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Correspondence with Alphonse de Candolle   147


different times are affected by a serious statistical error. He should have reckoned per million of men above fifty instead of the population generally. In a rapidly increasing country like England, the proportion of the youthful population to those of an age sufficient to enable them to become distinguished is double what it is in France, where population is stationary, and an injustice may be done by these tables to England in something like that proportion. They

require entire reconstruction." (p. 347.)

In this essay Galton discusses the cases of apparent inheritance of acquired characters, and he gives expression to views which I doubt whether he held at a later date. In the first case he refers to De Candolle's instance of tame birds on a desolate island acquiring a fear of man, and transmitting that fear as an instinctive habit to their descendants. There is no evidence of a con

enital transmission in such cases; the flock may acquire a habit which may

handed down from living member to living member, or the tamer members may be killed by their tameness, and so the species grow wilder. In the same way traditional habit of mind or emigration can adequately explain why "a population reared for many generations under a dogmatic creed" becomes indisposed to look truth in the face, and is timid in intellectual inquiry. We need not suppose the indisposition congenital, and _if it be, Galton has in hisHereditary Genius already given a better explanation in the extermination and expatriation of the freethinking and inquiring members. We need not, as De Candolle and apparently Galton in this passage do, appeal to the inheritance of acquired characters. (p. 349.)

From the timidity in intellectual inquiry which results from rearing in a dogmatic creed, Galton turns to the relation between religion and science. "Can then religion and science march in harmony?" he asks; and his answer is of the following kind

"The religious man and the scientific man have one great point in common, the devotion to an idea as distinct from a pursuit of wealth or social advancement. It is true that their methods are very different; the religious man is attached by his heart to his religion, and cannot endure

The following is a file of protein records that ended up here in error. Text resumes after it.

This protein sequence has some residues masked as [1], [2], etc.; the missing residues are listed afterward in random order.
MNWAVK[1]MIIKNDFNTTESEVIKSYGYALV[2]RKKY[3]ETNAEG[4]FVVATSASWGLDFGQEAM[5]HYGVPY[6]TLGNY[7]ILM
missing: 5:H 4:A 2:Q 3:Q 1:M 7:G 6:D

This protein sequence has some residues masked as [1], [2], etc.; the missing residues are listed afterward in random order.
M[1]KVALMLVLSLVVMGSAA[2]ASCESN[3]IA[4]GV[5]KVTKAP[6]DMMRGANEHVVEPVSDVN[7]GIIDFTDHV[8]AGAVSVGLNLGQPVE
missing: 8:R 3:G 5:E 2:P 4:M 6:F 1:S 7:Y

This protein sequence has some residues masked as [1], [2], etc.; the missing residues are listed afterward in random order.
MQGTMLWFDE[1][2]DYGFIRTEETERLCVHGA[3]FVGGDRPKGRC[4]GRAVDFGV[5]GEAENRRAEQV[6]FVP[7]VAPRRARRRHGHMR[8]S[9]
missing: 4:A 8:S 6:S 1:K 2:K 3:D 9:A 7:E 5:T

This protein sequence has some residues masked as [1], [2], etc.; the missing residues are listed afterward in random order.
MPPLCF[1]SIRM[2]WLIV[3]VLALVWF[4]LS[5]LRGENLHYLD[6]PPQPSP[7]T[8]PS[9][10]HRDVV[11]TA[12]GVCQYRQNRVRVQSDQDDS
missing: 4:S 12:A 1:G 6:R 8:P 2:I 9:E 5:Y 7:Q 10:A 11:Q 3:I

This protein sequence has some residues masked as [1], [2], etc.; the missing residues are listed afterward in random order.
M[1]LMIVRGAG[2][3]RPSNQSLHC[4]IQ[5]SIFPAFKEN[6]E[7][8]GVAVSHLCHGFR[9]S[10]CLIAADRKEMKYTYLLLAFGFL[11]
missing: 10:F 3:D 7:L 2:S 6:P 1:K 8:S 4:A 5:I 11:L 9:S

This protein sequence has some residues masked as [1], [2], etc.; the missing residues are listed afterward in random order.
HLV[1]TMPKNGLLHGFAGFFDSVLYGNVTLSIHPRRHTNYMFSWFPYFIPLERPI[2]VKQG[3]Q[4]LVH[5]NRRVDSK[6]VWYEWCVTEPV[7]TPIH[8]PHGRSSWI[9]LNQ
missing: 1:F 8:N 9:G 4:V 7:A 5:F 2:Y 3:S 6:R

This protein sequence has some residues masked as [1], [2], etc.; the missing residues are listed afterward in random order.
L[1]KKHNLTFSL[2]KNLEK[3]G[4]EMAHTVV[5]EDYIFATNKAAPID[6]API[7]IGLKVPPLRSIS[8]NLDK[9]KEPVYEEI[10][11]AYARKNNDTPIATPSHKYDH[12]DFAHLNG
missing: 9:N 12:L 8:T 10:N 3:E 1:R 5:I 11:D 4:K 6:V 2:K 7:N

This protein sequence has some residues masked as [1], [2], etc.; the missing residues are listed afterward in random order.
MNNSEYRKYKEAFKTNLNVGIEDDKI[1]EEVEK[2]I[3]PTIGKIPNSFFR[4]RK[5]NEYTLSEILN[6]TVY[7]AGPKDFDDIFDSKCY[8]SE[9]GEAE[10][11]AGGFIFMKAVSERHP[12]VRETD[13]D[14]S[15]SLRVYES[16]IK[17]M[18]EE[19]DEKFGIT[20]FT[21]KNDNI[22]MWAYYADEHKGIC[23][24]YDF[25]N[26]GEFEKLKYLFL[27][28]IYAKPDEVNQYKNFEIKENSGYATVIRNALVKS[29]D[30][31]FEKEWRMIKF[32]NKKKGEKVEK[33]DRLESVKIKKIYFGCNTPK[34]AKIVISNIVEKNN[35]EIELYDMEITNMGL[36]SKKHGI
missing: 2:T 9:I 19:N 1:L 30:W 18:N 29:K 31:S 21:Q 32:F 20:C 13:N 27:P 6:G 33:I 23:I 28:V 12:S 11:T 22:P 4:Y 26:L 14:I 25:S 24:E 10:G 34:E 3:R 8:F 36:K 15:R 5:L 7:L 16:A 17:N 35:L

to hear its truth discussed, and he fears scientific discoveries, which might in some slight way discredit what he holds more important than all the rest. The scientific man seeks truth regardless of consequences; he balances probabilities, and inclines temporarily to that opinion which has most probabilities in its favour, ready to abandon it the moment the balance shifts, and the evidence in favour of a new hypothesis may prevail. These, indeed, are radical differences, but the two characters have one powerful element in common. Neither the religious nor the scientific man will consent to sacrifice his opinions to material gain, to political ends nor to pleasure. Both agree in the love of intellectual pursuits, and in the practice of a simple, regular

and laborious life, and both work in a disinterested way for the public good." (p. 349.)

Assuredly for Galton the ideal was the real! On p. 351 Galton again turns to this subject of acquired habits being transmitted hereditarily. He states that some acquired habits in dogs are certainly transmitted, but the number he tells us is small and "we have no idea of the cause of their limitation." Unfortunately he does not tell us what these habits are. It is not to be wondered at that Galton did not realise at first the full bearing of his theory of the continuity of the germ-plasm. Darwin like Lamarck had a belief in the transmission of some acquired characters, and Galton's close friend Herbert Spencer was a firm believer in the doctrine. Galton was at this time only feeling his way towards the conclusions that flowed from his

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